By studying the different elements present within individual stars in NGC 362, astronomers discovered that the cluster boasts a surprisingly high metal content, indicating that it is younger than expected. Although most globular clusters are much older than the majority of stars in their host galaxy, NGC 362 bucks the trend, with an age lying between 10 and 11 billion years old. For reference, the age of the Milky Way is estimated to be above 13 billion years.

This image, in which you can view many of NGC 362’s individual stars, was taken by Hubble’s Advanced Camera for Surveys (ACS) If you want a new desktop image, here’s the 42 MB full-size original (it will automatically download).

100000 Stars

100,000 Stars: Interactive 3D Visualization Of Our Galaxy

100000 Stars

Are you ready to space out? 100,000 Stars is an interactive 3D map of our Milky Way Galaxy created by the folks over at Google. It accurately plots 100,000 local stars pulling data from a range of sources, including NASA, the European Space Agency (ESA), and the Bright Star Catalog.

100,000 Stars is an interactive visualization of the stellar neighborhood created for the Google Chrome web browser. It shows the real location of over 100,000 nearby stars. Zooming in reveals 87 individually identified stars and our solar system. The galaxy view is an artist’s rendition.

Instructions: Pan using your mouse and zoom in/out using your touchpad or mouse wheel. Click a star’s name to learn more about it.

Warning: Scientific accuracy is not guaranteed. Please do not use this visualization for interstellar navigation.

Be sure to take the tour. This is a WebGL Google Chrome Experiment, so it’ll run best on Chrome or Safari and with a decent graphics card. Damn nature, you pretty.

Hubble eXtreme Deep Field

Hubble eXtreme Deep Field

Hubble eXtreme Deep Field
Image courtesy of NASA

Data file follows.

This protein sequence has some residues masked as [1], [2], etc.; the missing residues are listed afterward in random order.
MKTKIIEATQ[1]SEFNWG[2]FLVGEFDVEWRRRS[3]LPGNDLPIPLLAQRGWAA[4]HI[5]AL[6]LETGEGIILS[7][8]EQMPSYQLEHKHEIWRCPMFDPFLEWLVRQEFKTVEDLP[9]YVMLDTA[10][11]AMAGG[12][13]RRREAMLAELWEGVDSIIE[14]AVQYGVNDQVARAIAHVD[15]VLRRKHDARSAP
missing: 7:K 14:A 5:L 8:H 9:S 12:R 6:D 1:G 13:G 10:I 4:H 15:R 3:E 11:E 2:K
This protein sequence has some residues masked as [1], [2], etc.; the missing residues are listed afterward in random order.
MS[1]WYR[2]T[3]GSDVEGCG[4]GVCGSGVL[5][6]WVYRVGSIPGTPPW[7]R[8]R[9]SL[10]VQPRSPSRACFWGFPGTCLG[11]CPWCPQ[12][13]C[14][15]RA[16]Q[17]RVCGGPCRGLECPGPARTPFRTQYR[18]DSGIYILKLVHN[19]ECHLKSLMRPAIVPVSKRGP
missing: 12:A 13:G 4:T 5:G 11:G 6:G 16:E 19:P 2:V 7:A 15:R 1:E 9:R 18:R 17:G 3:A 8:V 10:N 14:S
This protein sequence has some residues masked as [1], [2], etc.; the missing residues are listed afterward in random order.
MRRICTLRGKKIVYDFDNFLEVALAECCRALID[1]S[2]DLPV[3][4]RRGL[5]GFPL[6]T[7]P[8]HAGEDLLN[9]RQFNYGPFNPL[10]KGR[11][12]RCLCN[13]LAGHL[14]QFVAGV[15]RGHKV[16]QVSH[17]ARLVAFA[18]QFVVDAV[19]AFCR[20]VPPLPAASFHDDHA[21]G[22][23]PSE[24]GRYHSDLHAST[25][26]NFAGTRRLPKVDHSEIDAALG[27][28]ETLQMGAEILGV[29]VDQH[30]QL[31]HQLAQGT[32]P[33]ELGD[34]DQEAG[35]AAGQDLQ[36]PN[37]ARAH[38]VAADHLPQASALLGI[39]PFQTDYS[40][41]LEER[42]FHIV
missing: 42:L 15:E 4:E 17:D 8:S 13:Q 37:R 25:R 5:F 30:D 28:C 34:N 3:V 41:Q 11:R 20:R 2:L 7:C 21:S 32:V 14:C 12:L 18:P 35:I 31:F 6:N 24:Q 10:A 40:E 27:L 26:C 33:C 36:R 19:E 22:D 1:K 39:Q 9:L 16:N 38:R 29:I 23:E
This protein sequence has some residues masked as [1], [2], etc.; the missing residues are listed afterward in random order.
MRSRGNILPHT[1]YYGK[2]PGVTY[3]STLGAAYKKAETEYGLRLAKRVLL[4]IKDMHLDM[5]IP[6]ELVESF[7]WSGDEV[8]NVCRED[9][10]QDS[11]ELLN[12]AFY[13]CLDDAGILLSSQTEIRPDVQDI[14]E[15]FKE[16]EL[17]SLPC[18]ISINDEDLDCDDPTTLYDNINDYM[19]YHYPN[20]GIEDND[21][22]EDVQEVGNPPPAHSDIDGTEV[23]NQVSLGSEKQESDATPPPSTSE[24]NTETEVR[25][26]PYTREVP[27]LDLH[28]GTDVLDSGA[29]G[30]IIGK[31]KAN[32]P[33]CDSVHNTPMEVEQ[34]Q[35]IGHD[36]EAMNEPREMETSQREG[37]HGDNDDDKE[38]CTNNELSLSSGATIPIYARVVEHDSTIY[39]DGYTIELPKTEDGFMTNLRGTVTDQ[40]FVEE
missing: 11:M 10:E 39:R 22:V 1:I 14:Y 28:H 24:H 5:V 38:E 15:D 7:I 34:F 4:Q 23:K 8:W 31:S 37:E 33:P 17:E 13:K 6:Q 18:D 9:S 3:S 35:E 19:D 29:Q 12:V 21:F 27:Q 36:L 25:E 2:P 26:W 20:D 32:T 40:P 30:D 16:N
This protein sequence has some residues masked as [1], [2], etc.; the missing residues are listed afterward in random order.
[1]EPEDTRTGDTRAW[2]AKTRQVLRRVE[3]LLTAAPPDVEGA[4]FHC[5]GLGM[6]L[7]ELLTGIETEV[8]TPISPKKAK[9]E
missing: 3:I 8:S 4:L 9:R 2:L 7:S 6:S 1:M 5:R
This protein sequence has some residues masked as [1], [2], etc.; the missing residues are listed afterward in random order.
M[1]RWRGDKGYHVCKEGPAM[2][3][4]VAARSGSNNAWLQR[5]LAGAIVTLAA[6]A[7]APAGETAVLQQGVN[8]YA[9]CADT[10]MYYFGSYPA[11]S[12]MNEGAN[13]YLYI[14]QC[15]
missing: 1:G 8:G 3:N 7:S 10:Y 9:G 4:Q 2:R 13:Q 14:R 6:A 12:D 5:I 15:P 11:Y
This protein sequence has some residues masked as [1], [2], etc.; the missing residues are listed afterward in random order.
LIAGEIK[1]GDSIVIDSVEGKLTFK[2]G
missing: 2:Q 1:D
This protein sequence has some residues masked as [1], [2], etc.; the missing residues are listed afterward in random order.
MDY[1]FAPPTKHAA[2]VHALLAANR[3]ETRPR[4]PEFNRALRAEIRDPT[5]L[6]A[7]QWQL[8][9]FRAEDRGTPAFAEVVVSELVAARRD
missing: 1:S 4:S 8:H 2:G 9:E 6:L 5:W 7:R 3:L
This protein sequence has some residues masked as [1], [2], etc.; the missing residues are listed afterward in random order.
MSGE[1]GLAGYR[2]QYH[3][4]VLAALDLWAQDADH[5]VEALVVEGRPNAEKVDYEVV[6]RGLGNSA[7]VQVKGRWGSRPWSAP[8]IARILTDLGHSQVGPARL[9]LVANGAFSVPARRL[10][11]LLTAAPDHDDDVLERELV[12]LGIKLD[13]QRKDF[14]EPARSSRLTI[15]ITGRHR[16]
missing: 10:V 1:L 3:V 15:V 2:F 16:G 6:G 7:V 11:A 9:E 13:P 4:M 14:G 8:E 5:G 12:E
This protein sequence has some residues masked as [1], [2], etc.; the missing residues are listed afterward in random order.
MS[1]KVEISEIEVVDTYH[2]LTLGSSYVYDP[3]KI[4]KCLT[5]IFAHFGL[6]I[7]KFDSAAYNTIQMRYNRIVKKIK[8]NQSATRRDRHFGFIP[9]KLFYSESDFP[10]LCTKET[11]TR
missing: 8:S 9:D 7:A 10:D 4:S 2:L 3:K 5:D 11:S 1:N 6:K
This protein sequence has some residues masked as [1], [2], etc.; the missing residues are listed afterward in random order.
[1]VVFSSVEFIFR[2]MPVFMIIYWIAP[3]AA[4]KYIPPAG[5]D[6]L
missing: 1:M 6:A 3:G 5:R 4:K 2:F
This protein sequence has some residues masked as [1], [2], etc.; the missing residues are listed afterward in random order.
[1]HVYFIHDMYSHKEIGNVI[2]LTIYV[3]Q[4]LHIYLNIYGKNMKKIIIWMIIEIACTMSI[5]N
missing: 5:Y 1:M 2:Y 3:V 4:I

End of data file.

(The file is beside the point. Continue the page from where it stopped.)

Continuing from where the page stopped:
NASA has recently released a new Deep Field image called eXtreme Deep Field (XDF) that improves on the older Ultra Deep Field (UDF) image. The XDF is the deepest image of the sky ever obtained and reveals the faintest and most distant galaxies ever seen. This image is a composite of nearly ten years worth of photographic exposures taken by the Hubble Space Telescope – over 2,000 photographs totaling 22.5 days worth of total exposure time. Nearly everything you see in the picture is a galaxy containing billions of stars.

The new full-color XDF image reaches much fainter galaxies and includes very deep exposures in red light from Hubble’s new infrared camera, enabling new studies of the earliest galaxies in the universe. The XDF contains about 5,500 galaxies even within its smaller field of view [than the UDF]. The faintest galaxies are one ten-billionth the brightness of what the human eye can see.

The universe is 13.7 billion years old, and the XDF reveals galaxies that span back 13.2 billion years in time. Most of the galaxies in the XDF are seen when they were young, small, and growing, often violently as they collided and merged together. The early universe was a time of dramatic birth for galaxies containing brilliant blue stars extraordinarily brighter than our sun. The light from those past events is just arriving at Earth now, and so the XDF is a “time tunnel into the distant past.” The youngest galaxy found in the XDF existed just 450 million years after the universe’s birth in the big bang.

Click on the image above for the gigantic 1.4MB image. And keep looking up.